On Monday evening, one of New York's most cherished cultural institutions celebrated an anniversary. The Delacorte Theater, home of the free annual Shakespeare in the Park, turned 50, and Meryl Streep and Kevin Kline led an all-star cast in a staged reading of Romeo and Juliet.
When Kline was still a student in the drama program at The Juilliard School, he made his professional debut at the Delacorte. "My first job was carrying a spear in Richard III," he remembers.
Since then, the actor has spent many summers performing Shakespeare and Chekhov, Brecht and Gilbert and Sullivan at the Delacorte.
"We keep returning because it is a special, magical experience," he says. "When the weather is right, when the production is right, when things are going well, they go better outdoors in the middle of Central Park in the Delacorte. And it's a testament to Joe Papp's vision, the fact that it's free."
The late producer Joseph Papp, who grew up in Brooklyn, never forgot seeing free band concerts in the park as a child. As a young man, Papp decided he wanted to bring free Shakespeare to New Yorkers, explains Oskar Eustis, the artistic director of the Public Theater, which operates the Delacorte.
"It was the idea that culture in a democracy should be the property of all the people," Eustis says, "regardless of their educational attainment, regardless of their financial status or class status — that everybody had the right to own the best that our culture had to offer. And it's a beautiful vision that still lives."
Papp started by having a multicultural troupe of actors perform in a band shell by the East River in 1956. Then the company expanded, presenting Shakespeare on a truck that toured the city.
One of the stops was in Central Park, on a spot by a small lake with a little castle above it. Papp wanted to build a permanent theater there but ran into some trouble, says Eustis.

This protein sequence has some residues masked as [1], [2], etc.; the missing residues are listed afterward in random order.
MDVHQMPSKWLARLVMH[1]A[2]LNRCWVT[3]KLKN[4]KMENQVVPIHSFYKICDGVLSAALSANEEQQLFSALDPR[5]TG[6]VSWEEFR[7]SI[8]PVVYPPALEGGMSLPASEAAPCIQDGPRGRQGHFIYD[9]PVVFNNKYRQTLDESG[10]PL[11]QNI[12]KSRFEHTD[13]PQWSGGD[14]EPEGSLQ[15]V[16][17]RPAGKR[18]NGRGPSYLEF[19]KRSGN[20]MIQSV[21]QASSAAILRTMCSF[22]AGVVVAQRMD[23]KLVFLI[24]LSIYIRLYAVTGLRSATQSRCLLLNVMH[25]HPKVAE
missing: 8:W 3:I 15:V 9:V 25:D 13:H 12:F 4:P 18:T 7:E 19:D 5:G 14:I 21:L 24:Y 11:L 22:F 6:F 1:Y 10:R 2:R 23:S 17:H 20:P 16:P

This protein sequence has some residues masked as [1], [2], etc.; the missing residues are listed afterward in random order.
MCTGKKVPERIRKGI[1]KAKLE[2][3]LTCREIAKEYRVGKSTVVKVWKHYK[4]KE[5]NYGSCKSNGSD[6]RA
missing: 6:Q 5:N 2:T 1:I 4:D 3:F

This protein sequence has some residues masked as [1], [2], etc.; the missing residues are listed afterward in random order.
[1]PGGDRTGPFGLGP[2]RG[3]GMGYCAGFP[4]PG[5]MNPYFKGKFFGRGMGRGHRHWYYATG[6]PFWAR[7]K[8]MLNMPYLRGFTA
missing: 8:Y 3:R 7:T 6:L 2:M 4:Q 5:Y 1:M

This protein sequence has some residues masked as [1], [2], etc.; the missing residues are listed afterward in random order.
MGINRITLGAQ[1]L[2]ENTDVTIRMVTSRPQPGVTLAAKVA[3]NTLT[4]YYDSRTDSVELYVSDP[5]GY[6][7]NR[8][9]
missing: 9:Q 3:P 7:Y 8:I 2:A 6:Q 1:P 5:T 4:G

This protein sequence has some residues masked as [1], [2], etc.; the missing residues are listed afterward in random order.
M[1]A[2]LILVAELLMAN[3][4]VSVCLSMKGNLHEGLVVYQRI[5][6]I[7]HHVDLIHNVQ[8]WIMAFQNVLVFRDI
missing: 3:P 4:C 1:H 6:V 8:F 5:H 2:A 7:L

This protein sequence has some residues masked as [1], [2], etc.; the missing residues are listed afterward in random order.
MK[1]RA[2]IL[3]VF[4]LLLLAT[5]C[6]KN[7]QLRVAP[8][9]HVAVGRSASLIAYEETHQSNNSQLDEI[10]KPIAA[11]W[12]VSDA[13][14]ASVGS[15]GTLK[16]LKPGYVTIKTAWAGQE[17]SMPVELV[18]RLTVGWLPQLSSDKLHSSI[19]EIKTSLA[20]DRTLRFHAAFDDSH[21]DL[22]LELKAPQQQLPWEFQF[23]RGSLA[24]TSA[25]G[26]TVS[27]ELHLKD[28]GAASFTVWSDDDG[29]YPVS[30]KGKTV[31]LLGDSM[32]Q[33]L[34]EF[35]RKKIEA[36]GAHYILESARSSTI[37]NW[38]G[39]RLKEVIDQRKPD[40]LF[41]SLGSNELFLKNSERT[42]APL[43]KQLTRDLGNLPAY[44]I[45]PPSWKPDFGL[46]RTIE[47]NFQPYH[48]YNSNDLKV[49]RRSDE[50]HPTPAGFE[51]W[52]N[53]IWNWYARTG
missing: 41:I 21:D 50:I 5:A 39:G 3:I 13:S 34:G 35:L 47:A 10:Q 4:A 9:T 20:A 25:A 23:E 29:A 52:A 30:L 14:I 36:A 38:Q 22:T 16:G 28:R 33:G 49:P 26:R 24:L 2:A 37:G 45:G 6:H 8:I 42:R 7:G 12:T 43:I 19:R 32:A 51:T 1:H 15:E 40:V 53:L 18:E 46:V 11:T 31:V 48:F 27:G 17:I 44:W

"In 1959, Robert Moses, the all-powerful commissioner of parks in New York City, decided that if we wanted to do Shakespeare in the Park, we had to charge money for it and split it with the parks department so that they could reseed the grass. Joe Papp said no."
Papp took Moses to court — and not only did he win, but he also got the city to build the 1,800-seat amphitheater on the site. And on June 18, 1962, the Delacorte opened with The Merchant of Venice, starring George C. Scott and a young James Earl Jones. Since then, over 5 million tickets have been handed out for more than 150 productions at the theater.
Eustis says one of the beauties of free Shakespeare in the Park is it's in the center of Manhattan: "You're in this beautiful park, but you can also see the skyline of downtown and midtown below you; you can see the apartments on the east side and the west side of the park. You see the planes and helicopters going overhead, sometimes to our distress. You're not excluded from the life of the city; you're at the heart of the life of the city, seeing great art."
Another unique feature is the roster of great actors performing the plays, says Jesse L. Martin; best known for his nine seasons on Law and Order, the actor appeared in The Merchant of Venice and The Winter's Tale two summers ago.
"They get the best actors in the world to come and do these plays for almost no money," Martin says. "People like Morgan Freeman, Kevin Kline, Tracey Ullman, John Lithgow, Denzel Washington, Meryl Streep."
Streep spent four summers at the Delacorte.
"People in the park, in the audience, feel they are in the play," she says. "They're in it with you; you're sharing this experience."
That's because in the open-air theater, anything can happen. Six years ago, Streep and Kevin Kline performed in Bertolt Brecht's Mother Courage and Her Children — a play set during the Thirty Years War. The two say they were constantly at war with the weather.
"It was the rainiest summer New York had ever seen," Streep remembers. "And we just decided to go on, because it's war and we all look like hell anyway – it wasn't like we were trying to preserve glamour!"
Lily Rabe, who's currently playing Rosalind in As You Like It, says in addition to dealing with the weather, she has waited in the wings with a raccoon that wandered in from the park. But then, Rabe says, nature and Shakespeare are a perfect fit.
"Shakespeare writes so much about things like the sky, and you get to just look up and it's right there for you! And it's pretty miraculous."
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